Review:
This is a fantastic collection of short stories, and I don’t think there was a single story that I disliked. I enjoyed the variety of locations and plots, with the theme of the fox (which are such fascinating creatures) linking them all, with each story standing unique from the others.There was a somewhat melancholy feel to the collection, but it wasn’t overwhelming and the stories and some of the characters have stayed with me long after finishing this collection, and it is a book that I will dip into again and again. Much of that I think is because of the author’s writing style, which is almost minimalist so that the details have greater impact and linger long past the ending of the story

Rating: **** (4/5 Stars)
***** *****

The Only Good Indians – Stephen Graham Jones, Shaun Taylor-Corbett

Genre: Horror, Audiobook
*Disclaimer: I received an e-arc of this book from netgalley in exchange for an honest review*
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Book Summary:

Ten years ago, four men shot some elk and then went on with their lives. It happens every year; it’s been happening forever; it’s the way it’s always been. But this time it’s different.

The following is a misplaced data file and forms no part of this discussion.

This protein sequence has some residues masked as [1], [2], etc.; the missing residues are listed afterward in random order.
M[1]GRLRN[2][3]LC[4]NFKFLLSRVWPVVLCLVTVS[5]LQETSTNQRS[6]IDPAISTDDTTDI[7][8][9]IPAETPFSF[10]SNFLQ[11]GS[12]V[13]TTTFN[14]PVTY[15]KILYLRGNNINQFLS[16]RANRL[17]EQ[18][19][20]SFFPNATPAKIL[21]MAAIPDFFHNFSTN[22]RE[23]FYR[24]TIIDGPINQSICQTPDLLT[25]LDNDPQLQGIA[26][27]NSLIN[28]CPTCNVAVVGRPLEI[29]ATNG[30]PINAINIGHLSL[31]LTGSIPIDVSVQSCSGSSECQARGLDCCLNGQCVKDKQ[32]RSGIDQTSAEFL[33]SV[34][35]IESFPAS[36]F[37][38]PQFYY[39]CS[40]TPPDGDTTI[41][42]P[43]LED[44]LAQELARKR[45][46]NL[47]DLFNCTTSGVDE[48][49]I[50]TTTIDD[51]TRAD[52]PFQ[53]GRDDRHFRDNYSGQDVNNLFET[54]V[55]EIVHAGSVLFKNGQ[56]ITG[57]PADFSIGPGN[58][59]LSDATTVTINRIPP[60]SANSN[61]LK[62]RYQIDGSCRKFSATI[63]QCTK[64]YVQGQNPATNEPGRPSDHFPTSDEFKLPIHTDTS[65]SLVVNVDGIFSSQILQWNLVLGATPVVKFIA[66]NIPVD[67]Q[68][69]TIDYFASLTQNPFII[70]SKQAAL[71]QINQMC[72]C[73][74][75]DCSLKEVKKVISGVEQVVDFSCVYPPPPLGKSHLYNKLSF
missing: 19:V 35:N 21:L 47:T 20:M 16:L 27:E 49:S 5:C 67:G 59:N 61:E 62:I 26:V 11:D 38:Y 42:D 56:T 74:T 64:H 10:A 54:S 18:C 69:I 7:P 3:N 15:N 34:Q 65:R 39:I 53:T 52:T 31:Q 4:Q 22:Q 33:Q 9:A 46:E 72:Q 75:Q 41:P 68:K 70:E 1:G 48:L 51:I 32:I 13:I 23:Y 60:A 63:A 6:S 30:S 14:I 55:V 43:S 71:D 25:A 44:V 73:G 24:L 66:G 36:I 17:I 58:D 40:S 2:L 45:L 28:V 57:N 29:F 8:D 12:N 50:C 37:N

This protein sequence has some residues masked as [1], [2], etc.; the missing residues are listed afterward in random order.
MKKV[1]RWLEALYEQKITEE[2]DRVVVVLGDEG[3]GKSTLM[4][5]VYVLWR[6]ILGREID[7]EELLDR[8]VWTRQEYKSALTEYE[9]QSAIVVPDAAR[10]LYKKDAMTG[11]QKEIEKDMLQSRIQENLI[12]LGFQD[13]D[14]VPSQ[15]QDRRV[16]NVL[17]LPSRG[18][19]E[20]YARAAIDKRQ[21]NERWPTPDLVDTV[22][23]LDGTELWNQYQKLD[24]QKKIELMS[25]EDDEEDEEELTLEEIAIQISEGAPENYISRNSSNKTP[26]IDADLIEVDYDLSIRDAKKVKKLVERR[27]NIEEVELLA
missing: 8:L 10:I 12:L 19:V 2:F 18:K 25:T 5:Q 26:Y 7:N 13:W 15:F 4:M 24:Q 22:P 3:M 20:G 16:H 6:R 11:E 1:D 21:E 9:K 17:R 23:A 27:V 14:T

Ten years after that fateful hunt, these men are being stalked themselves. Soaked with a powerful Gothic atmosphere, the endless expanses of the landscape press down on these men – and their children- as the ferocious spirit comes from them one at a time.

The Only Good Indians charts nature’s revenge on a lost generation that maybe never had a chance. Cleaved to their heritage, these men live on the fringes of a society that had rejected them, refusing to challenge their exile into limbo.

Review:
I had heard only good things about this one, and was delighted when I was approved for the audiobook and I wasn’t disappointed. I usually find horror can be a tricky genre for me to get into, but this book played it to perfection, from the set up to the moment everything went off the rails and beyond.This is not a fast-paced book, especially in the set-up but that works to its advantages, as combined with fantastic prose it draws you into the story and lulls you into a sense of security, that only heightens the horror aspect. It’s also the kind of writing that doesn’t let you go, and I found that I would tell myself I would listen to just a chapter, and then find myself still there three chapters later.

Honestly, it is hard to do justice to this fantastic book – and the narrator who really brought it to life – but one of the best horrors I have read in a long time, it was disturbing and horrifying in the best way and so beautifully written, and I would highly recommend.
Rating: ***** (5/5 Stars)
***** *****

Roadside Picnic – Arkady Strugatsky, Boris Strugatsky

Genre: Science-Fiction
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Book Summary:
Review: